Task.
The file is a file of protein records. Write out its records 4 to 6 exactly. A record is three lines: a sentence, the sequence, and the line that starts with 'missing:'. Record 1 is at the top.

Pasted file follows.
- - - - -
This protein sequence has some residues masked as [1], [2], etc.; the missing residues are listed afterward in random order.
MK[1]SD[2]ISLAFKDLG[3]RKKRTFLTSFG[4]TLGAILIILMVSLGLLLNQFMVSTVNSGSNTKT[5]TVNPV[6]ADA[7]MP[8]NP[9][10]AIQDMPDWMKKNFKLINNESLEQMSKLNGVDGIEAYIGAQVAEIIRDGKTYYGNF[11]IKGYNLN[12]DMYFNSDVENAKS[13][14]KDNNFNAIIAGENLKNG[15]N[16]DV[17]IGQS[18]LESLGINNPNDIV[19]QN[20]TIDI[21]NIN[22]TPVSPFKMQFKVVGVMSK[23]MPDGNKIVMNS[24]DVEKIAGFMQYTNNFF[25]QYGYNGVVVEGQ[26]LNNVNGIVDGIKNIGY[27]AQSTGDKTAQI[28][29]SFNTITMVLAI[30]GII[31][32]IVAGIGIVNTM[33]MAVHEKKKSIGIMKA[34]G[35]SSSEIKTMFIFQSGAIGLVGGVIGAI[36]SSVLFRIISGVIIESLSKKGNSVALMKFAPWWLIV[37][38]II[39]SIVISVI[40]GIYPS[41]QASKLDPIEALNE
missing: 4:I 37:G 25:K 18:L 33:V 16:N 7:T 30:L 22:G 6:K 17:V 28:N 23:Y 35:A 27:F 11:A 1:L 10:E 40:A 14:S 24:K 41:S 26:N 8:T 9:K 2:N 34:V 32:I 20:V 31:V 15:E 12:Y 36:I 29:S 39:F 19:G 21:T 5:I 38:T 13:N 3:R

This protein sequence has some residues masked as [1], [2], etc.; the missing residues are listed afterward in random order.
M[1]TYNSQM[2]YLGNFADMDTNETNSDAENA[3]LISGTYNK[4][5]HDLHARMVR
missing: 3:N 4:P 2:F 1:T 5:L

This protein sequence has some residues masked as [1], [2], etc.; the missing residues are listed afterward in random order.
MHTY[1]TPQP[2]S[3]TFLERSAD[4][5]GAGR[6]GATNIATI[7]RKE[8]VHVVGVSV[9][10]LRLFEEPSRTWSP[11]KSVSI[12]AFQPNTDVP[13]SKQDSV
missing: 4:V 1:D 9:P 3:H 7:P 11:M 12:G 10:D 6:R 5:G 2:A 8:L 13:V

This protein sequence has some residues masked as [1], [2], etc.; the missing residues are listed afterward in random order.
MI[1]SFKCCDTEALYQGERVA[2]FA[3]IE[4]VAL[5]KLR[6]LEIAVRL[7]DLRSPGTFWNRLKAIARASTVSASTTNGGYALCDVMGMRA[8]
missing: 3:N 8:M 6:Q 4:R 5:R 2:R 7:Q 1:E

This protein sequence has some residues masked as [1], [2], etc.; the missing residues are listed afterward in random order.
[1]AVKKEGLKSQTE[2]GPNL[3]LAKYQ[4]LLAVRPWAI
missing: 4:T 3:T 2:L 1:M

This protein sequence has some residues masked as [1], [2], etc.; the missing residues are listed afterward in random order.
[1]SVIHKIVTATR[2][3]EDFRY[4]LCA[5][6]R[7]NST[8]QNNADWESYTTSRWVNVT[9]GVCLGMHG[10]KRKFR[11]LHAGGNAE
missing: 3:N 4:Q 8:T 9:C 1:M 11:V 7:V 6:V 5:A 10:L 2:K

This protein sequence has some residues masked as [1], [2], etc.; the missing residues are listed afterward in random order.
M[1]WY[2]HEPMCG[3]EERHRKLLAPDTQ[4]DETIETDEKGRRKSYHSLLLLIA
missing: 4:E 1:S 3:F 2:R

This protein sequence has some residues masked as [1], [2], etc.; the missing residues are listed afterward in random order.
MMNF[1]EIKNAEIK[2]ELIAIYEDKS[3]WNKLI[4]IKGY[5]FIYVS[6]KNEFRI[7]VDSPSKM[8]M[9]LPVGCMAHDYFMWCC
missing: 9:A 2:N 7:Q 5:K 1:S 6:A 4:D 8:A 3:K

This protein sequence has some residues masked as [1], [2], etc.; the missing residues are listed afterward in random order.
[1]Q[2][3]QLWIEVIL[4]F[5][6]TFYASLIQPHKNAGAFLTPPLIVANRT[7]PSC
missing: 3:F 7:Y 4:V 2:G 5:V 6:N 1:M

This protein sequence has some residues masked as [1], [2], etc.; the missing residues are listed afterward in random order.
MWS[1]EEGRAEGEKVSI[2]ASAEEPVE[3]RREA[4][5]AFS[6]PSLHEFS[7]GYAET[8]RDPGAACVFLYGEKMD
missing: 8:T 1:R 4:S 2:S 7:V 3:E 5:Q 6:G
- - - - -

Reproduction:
This protein sequence has some residues masked as [1], [2], etc.; the missing residues are listed afterward in random order.
MI[1]SFKCCDTEALYQGERVA[2]FA[3]IE[4]VAL[5]KLR[6]LEIAVRL[7]DLRSPGTFWNRLKAIARASTVSASTTNGGYALCDVMGMRA[8]
missing: 3:N 8:M 6:Q 4:R 5:R 2:R 7:Q 1:E

This protein sequence has some residues masked as [1], [2], etc.; the missing residues are listed afterward in random order.
[1]AVKKEGLKSQTE[2]GPNL[3]LAKYQ[4]LLAVRPWAI
missing: 4:T 3:T 2:L 1:M

This protein sequence has some residues masked as [1], [2], etc.; the missing residues are listed afterward in random order.
[1]SVIHKIVTATR[2][3]EDFRY[4]LCA[5][6]R[7]NST[8]QNNADWESYTTSRWVNVT[9]GVCLGMHG[10]KRKFR[11]LHAGGNAE
missing: 3:N 4:Q 8:T 9:C 1:M 11:V 7:V 6:V 5:A 10:L 2:K